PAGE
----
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On a Budget

Cutting Costs of a Europe Trip

June 07, 1998|ARTHUR FROMMER

The largest-scale invasion of Europe ever mounted commences just a few days from now, when the first cadre of American tourists crosses the Atlantic to begin a record-breaking summer season.

Those visitors will contribute to a total of nearly 10 million Americans expected to visit the Old World in 1998, a record. Is there anything left to say about how they should manage the stay? I have several last-minute suggestions:

Camping in comfort. For a trip of several weeks, consider renting a car and camping. This may well be your cheapest possible means of lengthening the trip beyond the one or two weeks that most people schedule.

Britain's Eurocamp company contracts with more than 180 well-located campsites throughout the continent. Eurocamp offers accommodations in modern, comfortable canvas tents for as little as about $590 for 14 nights' accommodation in June and July--and that's not per person but for two adults and up to four children. What's more, the large tents come equipped with double and twin beds with foam mattresses, refrigerators, gas stoves, even electric lights--and all kitchen needs. We've been especially impressed with a site on an island in the Seine, in a Parisian suburb with ready access to the city.

A single warning: August rentals soar to a high of about $1,485 before plummeting to $365 for September. For more information, phone the company's U.K. number at telephone 011-44-1565-62-62-62.

Rent a flat. Consider renting an apartment for your stay in Paris. Paris Sejour Reservation (PSR), founded in 1985, rents studios for as little as $75 a night, one-bedroom apartments for from $100 to $250, two bedrooms from $140 up. Minimum stay: five nights. All units have fully equipped kitchens and direct-dial telephones, color TV, washing machines and weekly housekeeping service. For details, phone PSR/USA at tel. (312) 587-7707, or fax the agency at (800) 582-7274.

World's Fair detour. Think about a trip to Lisbon for the last World's Fair of the century (now until Sept. 30). Its theme: the ocean and its environment. Featured is a permanent Oceans Pavilion ("Oceanarium"), Europe's largest aquarium. A Portugual specialist called Travel-Go-Round, tel. (800) 293-0076, fax (516) 746-4094), is an excellent source of hotel arrangements.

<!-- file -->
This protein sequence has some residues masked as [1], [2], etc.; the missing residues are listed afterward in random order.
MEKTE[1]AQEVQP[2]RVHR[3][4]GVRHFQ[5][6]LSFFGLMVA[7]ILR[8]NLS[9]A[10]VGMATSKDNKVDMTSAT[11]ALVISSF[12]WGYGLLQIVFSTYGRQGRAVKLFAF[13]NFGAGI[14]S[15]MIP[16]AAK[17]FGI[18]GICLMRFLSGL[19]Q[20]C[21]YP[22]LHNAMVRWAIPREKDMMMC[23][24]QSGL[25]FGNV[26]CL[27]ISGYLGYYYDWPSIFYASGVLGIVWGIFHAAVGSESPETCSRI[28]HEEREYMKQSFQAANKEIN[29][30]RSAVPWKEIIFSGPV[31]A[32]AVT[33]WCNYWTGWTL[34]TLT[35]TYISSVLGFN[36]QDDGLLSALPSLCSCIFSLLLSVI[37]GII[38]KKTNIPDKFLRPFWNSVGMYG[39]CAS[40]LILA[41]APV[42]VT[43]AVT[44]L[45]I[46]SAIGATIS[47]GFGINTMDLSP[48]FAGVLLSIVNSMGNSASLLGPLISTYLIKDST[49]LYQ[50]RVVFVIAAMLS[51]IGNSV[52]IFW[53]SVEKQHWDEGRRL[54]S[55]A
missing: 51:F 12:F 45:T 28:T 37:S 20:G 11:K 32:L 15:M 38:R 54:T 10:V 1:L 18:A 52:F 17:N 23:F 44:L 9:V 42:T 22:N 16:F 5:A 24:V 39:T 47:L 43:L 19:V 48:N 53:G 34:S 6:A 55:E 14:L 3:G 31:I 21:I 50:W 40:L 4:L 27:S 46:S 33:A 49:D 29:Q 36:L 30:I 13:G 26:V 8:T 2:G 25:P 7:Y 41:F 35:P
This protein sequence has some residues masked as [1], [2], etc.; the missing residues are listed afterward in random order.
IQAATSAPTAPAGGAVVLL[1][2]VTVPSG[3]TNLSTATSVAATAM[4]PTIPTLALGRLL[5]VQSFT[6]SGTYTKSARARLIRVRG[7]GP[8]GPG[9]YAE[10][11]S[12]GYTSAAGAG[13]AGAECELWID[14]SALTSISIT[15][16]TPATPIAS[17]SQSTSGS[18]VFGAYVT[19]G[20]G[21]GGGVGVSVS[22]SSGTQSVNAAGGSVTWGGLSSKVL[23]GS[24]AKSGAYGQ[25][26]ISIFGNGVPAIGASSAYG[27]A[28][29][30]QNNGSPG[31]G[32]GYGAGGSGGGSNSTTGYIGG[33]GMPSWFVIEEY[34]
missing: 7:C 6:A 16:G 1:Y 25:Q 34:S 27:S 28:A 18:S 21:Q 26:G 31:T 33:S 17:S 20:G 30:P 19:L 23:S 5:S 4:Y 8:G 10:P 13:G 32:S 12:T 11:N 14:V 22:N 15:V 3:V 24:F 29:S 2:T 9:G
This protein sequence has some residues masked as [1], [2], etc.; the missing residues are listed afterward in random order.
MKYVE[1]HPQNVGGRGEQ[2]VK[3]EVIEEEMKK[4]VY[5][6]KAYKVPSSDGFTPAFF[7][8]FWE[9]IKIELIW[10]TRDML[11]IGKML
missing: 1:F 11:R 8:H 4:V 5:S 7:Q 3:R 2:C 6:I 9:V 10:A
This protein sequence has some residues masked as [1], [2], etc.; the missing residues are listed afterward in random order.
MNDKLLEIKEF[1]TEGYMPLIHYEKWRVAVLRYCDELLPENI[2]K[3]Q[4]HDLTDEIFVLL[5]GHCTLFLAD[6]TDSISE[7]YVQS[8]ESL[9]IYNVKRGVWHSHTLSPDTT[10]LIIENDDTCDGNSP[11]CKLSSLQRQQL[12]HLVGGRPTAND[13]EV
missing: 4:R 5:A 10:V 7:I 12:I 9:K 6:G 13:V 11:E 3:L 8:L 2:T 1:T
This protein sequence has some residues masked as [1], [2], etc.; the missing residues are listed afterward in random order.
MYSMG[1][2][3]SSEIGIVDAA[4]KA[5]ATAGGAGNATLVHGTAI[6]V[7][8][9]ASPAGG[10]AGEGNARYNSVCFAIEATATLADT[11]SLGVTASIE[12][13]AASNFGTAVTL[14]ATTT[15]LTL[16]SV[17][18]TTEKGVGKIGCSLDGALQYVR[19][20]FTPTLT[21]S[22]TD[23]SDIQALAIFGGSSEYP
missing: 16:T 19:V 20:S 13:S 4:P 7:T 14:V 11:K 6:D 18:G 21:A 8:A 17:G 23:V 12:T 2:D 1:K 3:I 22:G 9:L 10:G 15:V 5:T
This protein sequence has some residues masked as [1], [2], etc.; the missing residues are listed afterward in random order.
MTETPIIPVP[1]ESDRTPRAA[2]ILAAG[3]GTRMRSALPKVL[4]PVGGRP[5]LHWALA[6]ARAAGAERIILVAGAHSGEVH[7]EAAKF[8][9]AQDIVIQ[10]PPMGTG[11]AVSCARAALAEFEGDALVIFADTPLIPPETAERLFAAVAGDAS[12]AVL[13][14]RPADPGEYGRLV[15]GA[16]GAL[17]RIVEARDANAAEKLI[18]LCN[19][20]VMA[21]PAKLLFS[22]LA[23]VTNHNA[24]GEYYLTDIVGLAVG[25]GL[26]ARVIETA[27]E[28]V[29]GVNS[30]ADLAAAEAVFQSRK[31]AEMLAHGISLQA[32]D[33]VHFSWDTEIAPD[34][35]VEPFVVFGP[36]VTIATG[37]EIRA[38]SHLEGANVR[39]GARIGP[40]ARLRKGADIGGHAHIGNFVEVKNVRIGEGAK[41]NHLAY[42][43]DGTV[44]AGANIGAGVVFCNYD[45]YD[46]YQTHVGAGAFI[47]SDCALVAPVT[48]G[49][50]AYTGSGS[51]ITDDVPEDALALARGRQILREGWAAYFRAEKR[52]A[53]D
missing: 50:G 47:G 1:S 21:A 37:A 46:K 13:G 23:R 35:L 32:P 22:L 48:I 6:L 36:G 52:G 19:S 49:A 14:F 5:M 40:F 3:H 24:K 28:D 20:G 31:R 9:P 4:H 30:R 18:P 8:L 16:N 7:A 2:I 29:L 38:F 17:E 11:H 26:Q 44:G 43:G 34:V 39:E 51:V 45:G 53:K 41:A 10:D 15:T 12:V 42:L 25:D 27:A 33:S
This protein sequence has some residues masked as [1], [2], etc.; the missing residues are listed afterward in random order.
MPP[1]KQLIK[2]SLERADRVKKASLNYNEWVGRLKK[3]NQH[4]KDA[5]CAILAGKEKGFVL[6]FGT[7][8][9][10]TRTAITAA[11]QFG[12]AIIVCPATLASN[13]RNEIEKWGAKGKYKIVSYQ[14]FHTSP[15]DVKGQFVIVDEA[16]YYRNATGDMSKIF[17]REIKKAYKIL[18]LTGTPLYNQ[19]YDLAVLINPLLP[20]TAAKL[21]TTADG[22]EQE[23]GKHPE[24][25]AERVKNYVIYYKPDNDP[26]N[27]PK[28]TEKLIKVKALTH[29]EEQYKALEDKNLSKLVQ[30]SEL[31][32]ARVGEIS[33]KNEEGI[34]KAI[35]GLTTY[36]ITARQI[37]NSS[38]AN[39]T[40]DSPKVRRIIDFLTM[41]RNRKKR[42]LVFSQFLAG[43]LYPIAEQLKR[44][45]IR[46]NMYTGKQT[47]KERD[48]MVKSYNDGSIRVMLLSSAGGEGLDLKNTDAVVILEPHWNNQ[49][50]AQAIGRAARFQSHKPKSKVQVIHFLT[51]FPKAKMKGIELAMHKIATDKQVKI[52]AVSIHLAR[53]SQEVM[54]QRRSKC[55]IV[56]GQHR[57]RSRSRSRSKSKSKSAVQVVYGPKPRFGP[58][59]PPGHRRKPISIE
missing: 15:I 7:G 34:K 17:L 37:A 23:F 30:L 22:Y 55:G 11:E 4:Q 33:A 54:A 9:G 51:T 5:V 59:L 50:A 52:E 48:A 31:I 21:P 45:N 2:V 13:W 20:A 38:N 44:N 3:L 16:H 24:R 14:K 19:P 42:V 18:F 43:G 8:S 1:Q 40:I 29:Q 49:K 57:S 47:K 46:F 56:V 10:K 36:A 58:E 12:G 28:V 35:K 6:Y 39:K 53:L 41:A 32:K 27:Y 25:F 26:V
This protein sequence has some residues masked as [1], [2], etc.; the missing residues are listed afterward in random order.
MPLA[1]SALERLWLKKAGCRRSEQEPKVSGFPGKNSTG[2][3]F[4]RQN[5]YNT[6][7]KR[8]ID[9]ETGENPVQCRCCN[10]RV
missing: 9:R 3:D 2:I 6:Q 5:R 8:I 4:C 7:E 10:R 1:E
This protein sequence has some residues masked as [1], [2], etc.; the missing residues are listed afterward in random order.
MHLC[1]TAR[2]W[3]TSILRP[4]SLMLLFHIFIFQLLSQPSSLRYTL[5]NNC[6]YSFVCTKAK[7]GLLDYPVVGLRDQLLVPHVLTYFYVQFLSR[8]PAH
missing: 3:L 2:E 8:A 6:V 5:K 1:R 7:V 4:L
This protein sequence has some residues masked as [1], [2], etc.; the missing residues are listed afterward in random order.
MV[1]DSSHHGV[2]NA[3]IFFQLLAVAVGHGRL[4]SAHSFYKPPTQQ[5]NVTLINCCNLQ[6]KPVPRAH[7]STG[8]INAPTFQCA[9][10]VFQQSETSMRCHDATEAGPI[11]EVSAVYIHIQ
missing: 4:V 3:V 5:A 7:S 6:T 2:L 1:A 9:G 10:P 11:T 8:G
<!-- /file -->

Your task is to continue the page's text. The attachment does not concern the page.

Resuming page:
Dollar days in London. Forte Hotels--Britain's largest hotel group--has extended until Sept. 3 its willingness to accept payment for stays at their 18 London hotels at a rate of one British pound to one U.S. dollar. That's almost a 40% savings.

Among Forte's hotels in London from deluxe to moderate: Cavendish, Cumberland Hotel, Excelsior Heathrow (airport), Forte Crest Heathrow (airport), Grosvenor House, Le Meridien Waldorf, Le Meridien Piccadilly, Posthouse Bloomsbury, Posthouse Gatwick (airport), Posthouse Hampstead, Posthouse Heathrow (airport), Posthouse Kensington, Posthouse Regents' Park, Regent Palace, Russell Hotel, Saint George's Hotel, Strand Palace and (not yet opened) Posthouse World Trade Centre.

B&B listings. For travel outside London, bed-and-breakfast accommodations in private homes are the best value. The 16-year-old Bed & Breakfast (GB) organization has hundreds of affiliated hosts in England and Scotland that charge as little as $25 per person per night, breakfast included. For a brochure, call the agency at (800) 454-8704. By booking through Bed & Breakfast (GB), you also qualify for significant discounts on cars rented through Eurodollar.

A Nice Web site. The Web site operated by the city of Nice (http://www.nice-coteazur.org) contains just about the best hotel finder we've seen yet, chockablock with hotels priced perfectly for anyone on a budget.

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